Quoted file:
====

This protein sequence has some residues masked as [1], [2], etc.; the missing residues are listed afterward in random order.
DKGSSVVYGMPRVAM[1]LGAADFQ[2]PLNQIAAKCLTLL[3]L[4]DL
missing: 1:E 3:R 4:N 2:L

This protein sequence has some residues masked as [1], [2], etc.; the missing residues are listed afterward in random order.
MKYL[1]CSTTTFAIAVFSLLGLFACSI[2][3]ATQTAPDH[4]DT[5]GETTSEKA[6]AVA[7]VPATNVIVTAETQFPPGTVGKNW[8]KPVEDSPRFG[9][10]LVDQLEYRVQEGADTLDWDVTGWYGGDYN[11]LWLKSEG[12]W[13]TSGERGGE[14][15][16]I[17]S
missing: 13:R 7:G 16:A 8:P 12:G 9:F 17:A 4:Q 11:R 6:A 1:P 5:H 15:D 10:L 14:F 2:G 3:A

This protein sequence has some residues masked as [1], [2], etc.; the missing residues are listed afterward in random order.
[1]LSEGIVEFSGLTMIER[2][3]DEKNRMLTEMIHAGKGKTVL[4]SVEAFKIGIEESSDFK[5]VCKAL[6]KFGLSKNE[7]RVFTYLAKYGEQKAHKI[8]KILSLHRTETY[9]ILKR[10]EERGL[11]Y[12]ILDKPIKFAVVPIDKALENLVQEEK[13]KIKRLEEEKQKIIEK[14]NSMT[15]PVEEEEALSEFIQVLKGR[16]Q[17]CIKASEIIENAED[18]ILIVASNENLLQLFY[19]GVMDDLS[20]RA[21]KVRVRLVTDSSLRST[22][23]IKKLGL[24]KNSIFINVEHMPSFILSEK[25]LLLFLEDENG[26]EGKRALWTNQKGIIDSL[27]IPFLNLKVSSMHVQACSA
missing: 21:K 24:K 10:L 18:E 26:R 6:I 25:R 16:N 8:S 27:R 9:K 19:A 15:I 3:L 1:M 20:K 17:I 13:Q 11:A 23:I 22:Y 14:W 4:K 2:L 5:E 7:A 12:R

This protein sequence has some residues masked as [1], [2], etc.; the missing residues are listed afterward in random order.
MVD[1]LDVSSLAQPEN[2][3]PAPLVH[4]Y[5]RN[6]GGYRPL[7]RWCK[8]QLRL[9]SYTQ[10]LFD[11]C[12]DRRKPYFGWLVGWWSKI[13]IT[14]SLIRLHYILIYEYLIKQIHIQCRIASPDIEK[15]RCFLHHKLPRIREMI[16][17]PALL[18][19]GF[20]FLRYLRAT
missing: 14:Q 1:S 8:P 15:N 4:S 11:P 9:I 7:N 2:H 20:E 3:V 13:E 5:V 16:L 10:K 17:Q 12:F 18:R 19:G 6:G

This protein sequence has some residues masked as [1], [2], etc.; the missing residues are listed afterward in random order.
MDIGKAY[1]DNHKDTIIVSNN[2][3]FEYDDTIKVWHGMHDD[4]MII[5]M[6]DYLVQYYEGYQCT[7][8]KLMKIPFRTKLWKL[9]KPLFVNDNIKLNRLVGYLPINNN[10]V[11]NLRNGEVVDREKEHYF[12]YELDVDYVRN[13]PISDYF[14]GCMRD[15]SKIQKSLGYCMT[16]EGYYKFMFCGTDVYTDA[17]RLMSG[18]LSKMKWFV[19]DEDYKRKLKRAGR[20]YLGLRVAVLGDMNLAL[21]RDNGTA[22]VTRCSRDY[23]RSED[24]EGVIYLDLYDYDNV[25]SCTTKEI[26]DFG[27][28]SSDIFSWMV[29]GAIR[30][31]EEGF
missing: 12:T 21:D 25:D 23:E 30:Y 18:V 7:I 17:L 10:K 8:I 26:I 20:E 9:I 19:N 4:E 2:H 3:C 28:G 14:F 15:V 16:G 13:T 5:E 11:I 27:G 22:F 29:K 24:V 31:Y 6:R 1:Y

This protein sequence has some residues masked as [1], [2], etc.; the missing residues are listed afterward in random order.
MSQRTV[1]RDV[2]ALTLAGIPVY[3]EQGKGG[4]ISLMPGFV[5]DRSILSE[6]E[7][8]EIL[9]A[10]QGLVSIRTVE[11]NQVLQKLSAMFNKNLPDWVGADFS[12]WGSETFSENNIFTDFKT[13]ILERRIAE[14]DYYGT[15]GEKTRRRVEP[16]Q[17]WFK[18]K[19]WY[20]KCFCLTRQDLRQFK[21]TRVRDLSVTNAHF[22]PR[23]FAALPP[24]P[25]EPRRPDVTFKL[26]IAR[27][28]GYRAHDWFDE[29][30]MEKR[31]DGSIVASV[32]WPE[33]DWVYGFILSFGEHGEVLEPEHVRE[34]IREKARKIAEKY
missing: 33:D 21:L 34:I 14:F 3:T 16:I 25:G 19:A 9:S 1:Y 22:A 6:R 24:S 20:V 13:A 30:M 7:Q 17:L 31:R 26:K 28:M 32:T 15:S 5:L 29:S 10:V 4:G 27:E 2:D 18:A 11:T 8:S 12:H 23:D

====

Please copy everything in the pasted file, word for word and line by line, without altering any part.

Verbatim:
This protein sequence has some residues masked as [1], [2], etc.; the missing residues are listed afterward in random order.
DKGSSVVYGMPRVAM[1]LGAADFQ[2]PLNQIAAKCLTLL[3]L[4]DL
missing: 1:E 3:R 4:N 2:L

This protein sequence has some residues masked as [1], [2], etc.; the missing residues are listed afterward in random order.
MKYL[1]CSTTTFAIAVFSLLGLFACSI[2][3]ATQTAPDH[4]DT[5]GETTSEKA[6]AVA[7]VPATNVIVTAETQFPPGTVGKNW[8]KPVEDSPRFG[9][10]LVDQLEYRVQEGADTLDWDVTGWYGGDYN[11]LWLKSEG[12]W[13]TSGERGGE[14][15][16]I[17]S
missing: 13:R 7:G 16:A 8:P 12:G 9:F 17:A 4:Q 11:R 6:A 1:P 5:H 15:D 10:L 14:F 2:G 3:A

This protein sequence has some residues masked as [1], [2], etc.; the missing residues are listed afterward in random order.
[1]LSEGIVEFSGLTMIER[2][3]DEKNRMLTEMIHAGKGKTVL[4]SVEAFKIGIEESSDFK[5]VCKAL[6]KFGLSKNE[7]RVFTYLAKYGEQKAHKI[8]KILSLHRTETY[9]ILKR[10]EERGL[11]Y[12]ILDKPIKFAVVPIDKALENLVQEEK[13]KIKRLEEEKQKIIEK[14]NSMT[15]PVEEEEALSEFIQVLKGR[16]Q[17]CIKASEIIENAED[18]ILIVASNENLLQLFY[19]GVMDDLS[20]RA[21]KVRVRLVTDSSLRST[22][23]IKKLGL[24]KNSIFINVEHMPSFILSEK[25]LLLFLEDENG[26]EGKRALWTNQKGIIDSL[27]IPFLNLKVSSMHVQACSA
missing: 21:K 24:K 10:L 18:E 26:R 6:I 25:R 16:N 8:S 27:R 9:K 19:A 15:I 3:L 1:M 20:K 17:I 13:Q 11:A 23:I 22:Y 14:W 4:K 2:L 5:E 7:A 12:R

This protein sequence has some residues masked as [1], [2], etc.; the missing residues are listed afterward in random order.
MVD[1]LDVSSLAQPEN[2][3]PAPLVH[4]Y[5]RN[6]GGYRPL[7]RWCK[8]QLRL[9]SYTQ[10]LFD[11]C[12]DRRKPYFGWLVGWWSKI[13]IT[14]SLIRLHYILIYEYLIKQIHIQCRIASPDIEK[15]RCFLHHKLPRIREMI[16][17]PALL[18][19]GF[20]FLRYLRAT
missing: 14:Q 1:S 8:P 15:N 4:S 11:P 9:I 7:N 2:H 20:E 3:V 13:E 5:V 16:L 10:K 17:Q 12:F 18:R 19:G 6:G

This protein sequence has some residues masked as [1], [2], etc.; the missing residues are listed afterward in random order.
MDIGKAY[1]DNHKDTIIVSNN[2][3]FEYDDTIKVWHGMHDD[4]MII[5]M[6]DYLVQYYEGYQCT[7][8]KLMKIPFRTKLWKL[9]KPLFVNDNIKLNRLVGYLPINNN[10]V[11]NLRNGEVVDREKEHYF[12]YELDVDYVRN[13]PISDYF[14]GCMRD[15]SKIQKSLGYCMT[16]EGYYKFMFCGTDVYTDA[17]RLMSG[18]LSKMKWFV[19]DEDYKRKLKRAGR[20]YLGLRVAVLGDMNLAL[21]RDNGTA[22]VTRCSRDY[23]RSED[24]EGVIYLDLYDYDNV[25]SCTTKEI[26]DFG[27][28]SSDIFSWMV[29]GAIR[30][31]EEGF
missing: 12:T 21:D 25:D 23:E 30:Y 18:V 7:I 17:L 10:K 8:I 26:I 20:E 9:I 19:N 4:E 2:H 3:C 28:G 14:F 15:V 16:G 13:T 5:E 11:I 27:G 22:F 29:K 24:V 31:Y 6:R 1:Y

This protein sequence has some residues masked as [1], [2], etc.; the missing residues are listed afterward in random order.
MSQRTV[1]RDV[2]ALTLAGIPVY[3]EQGKGG[4]ISLMPGFV[5]DRSILSE[6]E[7][8]EIL[9]A[10]QGLVSIRTVE[11]NQVLQKLSAMFNKNLPDWVGADFS[12]WGSETFSENNIFTDFKT[13]ILERRIAE[14]DYYGT[15]GEKTRRRVEP[16]Q[17]WFK[18]K[19]WY[20]KCFCLTRQDLRQFK[21]TRVRDLSVTNAHF[22]PR[23]FAALPP[24]P[25]EPRRPDVTFKL[26]IAR[27][28]GYRAHDWFDE[29][30]MEKR[31]DGSIVASV[32]WPE[33]DWVYGFILSFGEHGEVLEPEHVRE[34]IREKARKIAEKY
missing: 33:D 21:L 34:I 14:F 3:T 16:I 25:G 19:A 9:S 1:Y 22:A 6:R 24:S 20:V 13:A 30:M 7:Q 17:L 31:R 26:K 28:M 32:T 15:S 5:L 29:S 10:V 4:G 27:E 2:D 18:A 11:T 8:S 12:H 23:D